Virtual reality (VR), a term first coined by Jaron Lamier in 1986, refers to an advanced technological communication interface in which the user is actively participating in a computer generated 3-dimensional (3D) virtual world that includes computer sensory input devices used to simulate real-world interactive experiences [1,2,3]. Users are outfitted with a head-mounted display composed of separate displays screens for each eye along with a head-tracking device. This allows the user’s orientation in the virtual world to change naturally based on head and body movements, which provides users with a sense of presence and immersion within the virtual environment. Users often wear headphones for auditory stimuli [4], and in some environments users may have a sensory pointing device or joystick to interact with the virtual environment [1, 5].

VR applications have been developed for use within psychiatric treatment for many different disorders. The bulk of the VR applications within psychiatric treatment have been for anxiety disorders, particularly specific phobias and post-traumatic stress disorder (PTSD), given several advantages that VR provides for use within treatment for these disorders. The focus of the current article is to provide an overview of extinction training and anxiety disorder treatment, present the advantages provided by VR applications within extinction learning and anxiety disorder treatment, and review the extant literature regarding the effectiveness of VR approaches to the treatment of specific phobias and PTSD.

Extinction Training and Anxiety Disorder Treatment

Anxiety disorders, characterized by pathological fear and anxiety, account for 14.6% of disability-adjusted life years globally, indicating that these disorders have a significant disease burden [6]. Pavlovian fear-conditioning models have been used to understand, behaviorally and neurobiologically, how fear responses are acquired (i.e., fear acquisition) and inhibited (i.e., fear extinction) [7]. Within this paradigm, a neutral stimulus, or conditioned stimulus (CS), is repeatedly paired with an innately aversive unconditioned stimulus (US), causing the subject to demonstrate conditioned fear responses to the previously neutral CS. Fear-extinction training is the process through which conditioned fear responses decrease or are inhibited. In this process, the patient is presented with the CS without the presence of the US and after multiple presentations will demonstrate a decrease in the conditioned fear response, known as “extinction learning” [8]. This process has strong clinical relevance as it provides a foundation for how to understand and treat excessive fear and anxiety.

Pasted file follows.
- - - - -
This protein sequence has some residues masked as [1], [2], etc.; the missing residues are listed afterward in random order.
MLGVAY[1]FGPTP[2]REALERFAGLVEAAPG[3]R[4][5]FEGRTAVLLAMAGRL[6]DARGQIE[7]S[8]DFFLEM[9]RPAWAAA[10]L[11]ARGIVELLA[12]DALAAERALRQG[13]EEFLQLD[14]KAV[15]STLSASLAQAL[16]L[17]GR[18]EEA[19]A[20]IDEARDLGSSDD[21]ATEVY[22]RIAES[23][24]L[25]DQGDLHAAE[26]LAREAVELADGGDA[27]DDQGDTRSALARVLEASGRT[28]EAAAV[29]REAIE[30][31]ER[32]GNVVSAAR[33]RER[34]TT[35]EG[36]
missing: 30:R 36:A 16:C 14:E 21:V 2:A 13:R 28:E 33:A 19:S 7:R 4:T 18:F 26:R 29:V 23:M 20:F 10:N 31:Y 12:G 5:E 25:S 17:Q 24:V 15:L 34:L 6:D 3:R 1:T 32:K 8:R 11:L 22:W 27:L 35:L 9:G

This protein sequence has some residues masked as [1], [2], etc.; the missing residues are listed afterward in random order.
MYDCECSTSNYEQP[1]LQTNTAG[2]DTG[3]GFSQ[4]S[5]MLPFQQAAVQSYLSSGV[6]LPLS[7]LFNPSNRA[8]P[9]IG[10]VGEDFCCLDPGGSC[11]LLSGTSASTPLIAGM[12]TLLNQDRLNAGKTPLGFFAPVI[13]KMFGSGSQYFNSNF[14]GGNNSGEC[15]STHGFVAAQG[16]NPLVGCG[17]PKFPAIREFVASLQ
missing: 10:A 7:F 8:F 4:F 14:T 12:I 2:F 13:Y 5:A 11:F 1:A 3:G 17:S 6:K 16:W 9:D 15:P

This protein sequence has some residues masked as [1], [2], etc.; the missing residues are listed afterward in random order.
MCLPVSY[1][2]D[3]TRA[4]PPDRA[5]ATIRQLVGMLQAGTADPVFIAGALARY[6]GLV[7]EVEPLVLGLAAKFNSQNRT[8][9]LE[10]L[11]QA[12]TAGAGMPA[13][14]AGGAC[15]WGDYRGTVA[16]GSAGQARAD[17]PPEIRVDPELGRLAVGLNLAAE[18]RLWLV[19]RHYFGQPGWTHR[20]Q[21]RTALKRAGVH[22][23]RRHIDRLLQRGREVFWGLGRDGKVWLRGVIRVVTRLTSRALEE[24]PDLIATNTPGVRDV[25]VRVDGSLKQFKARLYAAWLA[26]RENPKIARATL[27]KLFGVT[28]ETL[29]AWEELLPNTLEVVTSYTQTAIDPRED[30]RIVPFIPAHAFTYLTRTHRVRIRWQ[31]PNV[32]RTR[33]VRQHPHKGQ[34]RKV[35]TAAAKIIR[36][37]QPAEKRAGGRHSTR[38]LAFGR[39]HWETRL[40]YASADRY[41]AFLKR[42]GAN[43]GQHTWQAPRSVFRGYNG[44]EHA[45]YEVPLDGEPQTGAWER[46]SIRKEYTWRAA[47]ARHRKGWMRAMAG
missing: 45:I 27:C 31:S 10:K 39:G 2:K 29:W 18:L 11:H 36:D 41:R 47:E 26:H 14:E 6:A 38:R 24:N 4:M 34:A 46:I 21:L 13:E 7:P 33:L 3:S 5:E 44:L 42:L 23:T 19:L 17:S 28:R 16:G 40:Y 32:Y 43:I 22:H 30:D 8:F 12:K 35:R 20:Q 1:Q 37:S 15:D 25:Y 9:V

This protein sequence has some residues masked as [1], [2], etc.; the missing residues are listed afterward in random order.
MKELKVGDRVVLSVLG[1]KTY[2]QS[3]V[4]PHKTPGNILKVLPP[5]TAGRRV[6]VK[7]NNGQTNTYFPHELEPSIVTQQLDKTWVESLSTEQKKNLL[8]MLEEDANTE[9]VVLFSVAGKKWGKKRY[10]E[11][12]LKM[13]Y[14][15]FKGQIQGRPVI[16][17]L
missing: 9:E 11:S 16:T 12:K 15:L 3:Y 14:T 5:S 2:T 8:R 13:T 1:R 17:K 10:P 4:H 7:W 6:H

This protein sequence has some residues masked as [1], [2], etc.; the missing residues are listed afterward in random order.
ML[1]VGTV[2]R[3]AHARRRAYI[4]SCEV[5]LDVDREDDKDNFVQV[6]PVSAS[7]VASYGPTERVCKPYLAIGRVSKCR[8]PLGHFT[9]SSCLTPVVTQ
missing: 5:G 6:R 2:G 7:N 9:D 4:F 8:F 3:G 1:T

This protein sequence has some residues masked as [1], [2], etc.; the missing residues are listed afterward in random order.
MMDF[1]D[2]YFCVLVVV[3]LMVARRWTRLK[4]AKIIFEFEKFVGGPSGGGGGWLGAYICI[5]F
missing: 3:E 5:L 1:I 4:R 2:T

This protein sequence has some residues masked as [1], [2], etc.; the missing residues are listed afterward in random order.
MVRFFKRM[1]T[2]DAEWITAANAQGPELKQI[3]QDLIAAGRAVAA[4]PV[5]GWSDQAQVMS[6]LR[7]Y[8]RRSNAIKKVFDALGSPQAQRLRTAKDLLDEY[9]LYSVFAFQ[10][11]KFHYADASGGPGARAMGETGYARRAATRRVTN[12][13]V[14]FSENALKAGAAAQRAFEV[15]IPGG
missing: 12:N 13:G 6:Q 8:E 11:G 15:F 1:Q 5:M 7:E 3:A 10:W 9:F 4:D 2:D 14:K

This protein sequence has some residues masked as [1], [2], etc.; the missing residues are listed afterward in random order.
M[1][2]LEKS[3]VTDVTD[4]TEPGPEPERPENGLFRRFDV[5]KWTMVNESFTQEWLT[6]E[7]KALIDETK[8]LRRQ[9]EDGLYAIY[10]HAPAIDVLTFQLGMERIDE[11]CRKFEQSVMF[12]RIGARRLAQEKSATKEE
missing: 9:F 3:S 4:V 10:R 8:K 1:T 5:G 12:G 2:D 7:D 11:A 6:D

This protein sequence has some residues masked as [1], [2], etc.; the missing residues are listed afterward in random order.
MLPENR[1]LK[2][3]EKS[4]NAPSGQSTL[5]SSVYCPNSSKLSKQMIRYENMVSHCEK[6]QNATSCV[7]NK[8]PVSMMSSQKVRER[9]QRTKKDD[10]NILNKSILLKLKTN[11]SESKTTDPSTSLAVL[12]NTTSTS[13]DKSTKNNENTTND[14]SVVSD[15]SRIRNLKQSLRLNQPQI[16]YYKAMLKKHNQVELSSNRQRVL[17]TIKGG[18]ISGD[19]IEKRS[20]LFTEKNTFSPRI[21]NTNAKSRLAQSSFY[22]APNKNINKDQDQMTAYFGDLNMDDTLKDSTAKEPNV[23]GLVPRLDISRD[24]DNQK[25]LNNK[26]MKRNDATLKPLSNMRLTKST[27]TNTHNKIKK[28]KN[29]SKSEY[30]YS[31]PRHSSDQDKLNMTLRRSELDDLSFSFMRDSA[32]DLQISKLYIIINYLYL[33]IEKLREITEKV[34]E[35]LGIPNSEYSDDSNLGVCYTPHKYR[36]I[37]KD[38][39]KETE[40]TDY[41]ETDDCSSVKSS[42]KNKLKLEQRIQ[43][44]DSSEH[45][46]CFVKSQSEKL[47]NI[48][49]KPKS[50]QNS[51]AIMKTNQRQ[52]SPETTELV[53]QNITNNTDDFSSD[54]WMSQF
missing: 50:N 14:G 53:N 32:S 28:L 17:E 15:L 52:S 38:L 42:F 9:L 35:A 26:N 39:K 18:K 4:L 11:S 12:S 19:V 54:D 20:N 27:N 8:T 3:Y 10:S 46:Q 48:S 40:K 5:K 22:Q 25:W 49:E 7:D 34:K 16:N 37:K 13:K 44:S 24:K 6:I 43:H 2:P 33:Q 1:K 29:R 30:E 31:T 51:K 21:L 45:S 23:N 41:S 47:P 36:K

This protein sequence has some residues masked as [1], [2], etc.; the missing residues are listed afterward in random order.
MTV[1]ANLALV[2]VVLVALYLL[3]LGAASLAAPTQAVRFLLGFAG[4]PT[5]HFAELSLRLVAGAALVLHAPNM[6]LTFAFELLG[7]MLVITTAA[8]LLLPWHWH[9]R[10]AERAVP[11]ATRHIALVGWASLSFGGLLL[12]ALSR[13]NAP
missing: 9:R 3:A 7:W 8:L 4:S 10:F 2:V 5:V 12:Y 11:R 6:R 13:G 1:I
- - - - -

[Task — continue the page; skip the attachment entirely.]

Extinction learning provides the basis for exposure therapy, in which patients confront feared stimuli in a systematic, gradual, and therapeutic manner. The empirical literature provides strong support for the effectiveness of exposure therapy for anxiety disorders [9]. Based on emotional processing theory [10], fear responses are conceptualized as pathological when the associations among stimuli, responses, and meaning propositions, referred to as the “fear network”, are inaccurate such that neutral stimuli or responses are associated with an exaggerated probability of threat or danger. Consistent with extinction learning, exposure therapy involves activating the fear network via exposure to feared stimuli, resulting in the patient learning that their feared outcome will not occur and that their conditioned fear response will decrease. In traditional exposure therapy, treatment may involve in vivo exposures, in which the patient confronts the feared stimuli in real life, or imaginal exposure, in which the feared stimuli is confronted in the patient’s imagination during the therapy session. VR was proposed as a new medium for presenting the feared stimuli approximately 2 decades ago [11].